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European History (Chambers)

HIST 103/104

European History (Chambers)

  • Course ID:HIST 103/104
  • Semesters:2
  • Department:History
  • Course Rank:Required
  • Teachers:Derrick Chambers

Description and Objectives

This course is a philosophical study of Western Civilization by way of some of its most foundational literary and historical texts—from the fall of the Roman Republic to the rise of Napoleon.  This course seeks to cultivate praesentia animi, a virtue of classical antiquity prized by medieval and early modern thinkers that translates as “presence of mind.” Through exposure to these great works, students will strengthen their close reading, clear writing, and lucid thinking.

The primary goals of this course:

  1. Acquire comprehensive knowledge of major historical figures and events
  2. Learn to read more carefully and thoughtfully by examining major literary texts
  3. Become more proficient in the art of writing
  4. Develop an understanding of major philosophical positions
  5. Acquire the ability to enter into lucid and mature discussion with classmates and the teacher
  6. Improve presence of mind and grow in prudence and wisdom.


  • Ancient and Medieval Worlds by Helen Howe and Robert T. Howe. ISBN 0-582-36758-1
  • The Modern World by Harriette Flory and Samuel Jenike. ISBN 0-582-36756-5

Course Requirements

Students should expect daily reading assignments, weekly writing assignments and exams, and periodic evaluations of their reading notes. In addition, students will be required to memorize and to recite key passages from the texts.

  • The final grade each quarter will be based on the following:
    • Exams, Tests, and Quizzes                                50%
    • Writing Assignments                                          25%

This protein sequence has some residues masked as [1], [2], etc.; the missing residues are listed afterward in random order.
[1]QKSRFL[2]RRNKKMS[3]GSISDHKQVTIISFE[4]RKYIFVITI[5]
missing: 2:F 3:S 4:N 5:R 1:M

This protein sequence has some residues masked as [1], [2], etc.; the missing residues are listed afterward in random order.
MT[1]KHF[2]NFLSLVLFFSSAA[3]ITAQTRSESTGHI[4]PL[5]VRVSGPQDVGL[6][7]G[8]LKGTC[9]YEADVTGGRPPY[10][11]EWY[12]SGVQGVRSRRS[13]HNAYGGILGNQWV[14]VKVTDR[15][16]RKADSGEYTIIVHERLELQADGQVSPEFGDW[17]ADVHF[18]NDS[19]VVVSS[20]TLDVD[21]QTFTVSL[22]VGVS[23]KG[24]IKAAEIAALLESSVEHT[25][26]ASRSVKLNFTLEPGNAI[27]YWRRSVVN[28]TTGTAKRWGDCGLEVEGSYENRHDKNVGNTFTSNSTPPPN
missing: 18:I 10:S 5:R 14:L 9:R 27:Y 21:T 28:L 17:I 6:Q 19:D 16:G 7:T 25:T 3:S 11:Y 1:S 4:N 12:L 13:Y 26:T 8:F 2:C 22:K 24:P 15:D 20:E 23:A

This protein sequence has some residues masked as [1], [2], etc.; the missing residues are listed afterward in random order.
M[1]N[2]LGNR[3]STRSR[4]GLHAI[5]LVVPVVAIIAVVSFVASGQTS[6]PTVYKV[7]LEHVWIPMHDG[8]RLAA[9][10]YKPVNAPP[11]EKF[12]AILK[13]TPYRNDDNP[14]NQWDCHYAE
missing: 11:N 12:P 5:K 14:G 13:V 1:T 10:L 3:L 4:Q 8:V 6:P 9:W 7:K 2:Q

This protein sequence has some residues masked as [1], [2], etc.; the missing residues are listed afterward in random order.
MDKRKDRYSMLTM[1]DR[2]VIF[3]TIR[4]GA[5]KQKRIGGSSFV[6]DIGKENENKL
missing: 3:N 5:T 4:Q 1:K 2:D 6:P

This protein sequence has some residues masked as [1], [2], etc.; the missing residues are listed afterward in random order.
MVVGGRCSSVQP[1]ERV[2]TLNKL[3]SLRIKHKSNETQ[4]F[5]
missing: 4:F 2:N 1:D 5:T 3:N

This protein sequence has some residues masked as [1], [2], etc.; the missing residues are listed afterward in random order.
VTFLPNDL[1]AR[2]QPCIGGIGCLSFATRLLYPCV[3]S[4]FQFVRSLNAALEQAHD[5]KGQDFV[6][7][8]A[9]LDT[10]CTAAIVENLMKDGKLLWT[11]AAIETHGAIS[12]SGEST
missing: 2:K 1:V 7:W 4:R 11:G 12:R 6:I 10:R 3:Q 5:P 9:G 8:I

• Recitations and Reading/Homework Notes     15%
    • Participation                                                         10%
  • Exams will require knowledge of objective facts, but they will also evaluate the student’s ability to think and to synthesize material critically. The examinations will be composed some of the following types of questions:
  • Short answer
  • Definition/term identification
  • Quotation identification
  • Document (primary sources) based essay questions
  • General essay questions
  • Quizzes will always be announced. On the mid-term and final examinations, comprehensive knowledge of all the semester’s vocabulary words will be required.
  • Writing assignments will be completed in class or at home and will typically take place each week.
  • In-class writing assignments will be open-book/open-note.
  • Take-home writing assignments must be typed and cite the text(s) according to the MLA format.
      • Regarding late papers. Late papers will be accepted, but with a penalty of minus a letter grade for every class period the assignment is late.
  • Periodically, students will be required to memorize passages from the texts. Good eye-contact, accurate intonation, and smooth delivery—all achieved by much practice—will be essential.
  • Students need to keep reading notes, both in the margin of their texts and on loose-leaf in their binder.    Requirements will be specified later. On an unannounced basis, reading notes will be graded.
  • Students will organize their class materials in a binder or folder, which will be evaluated on a regular basis. Organization requirements will be specified the first day of class.
  • Class participation is required whether it takes the form of effective insights or the asking of probing questions. Comportment, attention to detail, and sustained improvement over time in the student’s work will also factor into class participation. The teacher will keep an account of how well students are participating, and students can approach the teacher at any time to ask about how well they are performing in this respect. At the end of each grading period, class participation will play a substantial role in improving, maintaining, or decreasing the student’s score for the quarter.

Successful Students

  • The successful student must maintain daily reading and writing schedules and avoid waiting for deadlines to complete work. Reading and writing, which is spaced out over a proper amount of time, allows for adequate mental digestion, more effective intellectual nourishment, and more advanced writing instruction that is relieved of the burden of discussing simple, preventable errors.
  • Successful students will consult with the instructor frequently to discuss the texts, as well as rough drafts. I am available outside of class and will make myself available for extra help whenever an appointment is needed. I encourage parents to contact me with any questions or concerns either by email or phone.
  • At the conclusion of the course, the successful student will have a solid grasp of the literary and historical antecedents for our own modern era. He will also be able to speak and write his thoughts more clearly. The successful student will leave the course after making strides in those virtues especially concerned with presence of mind.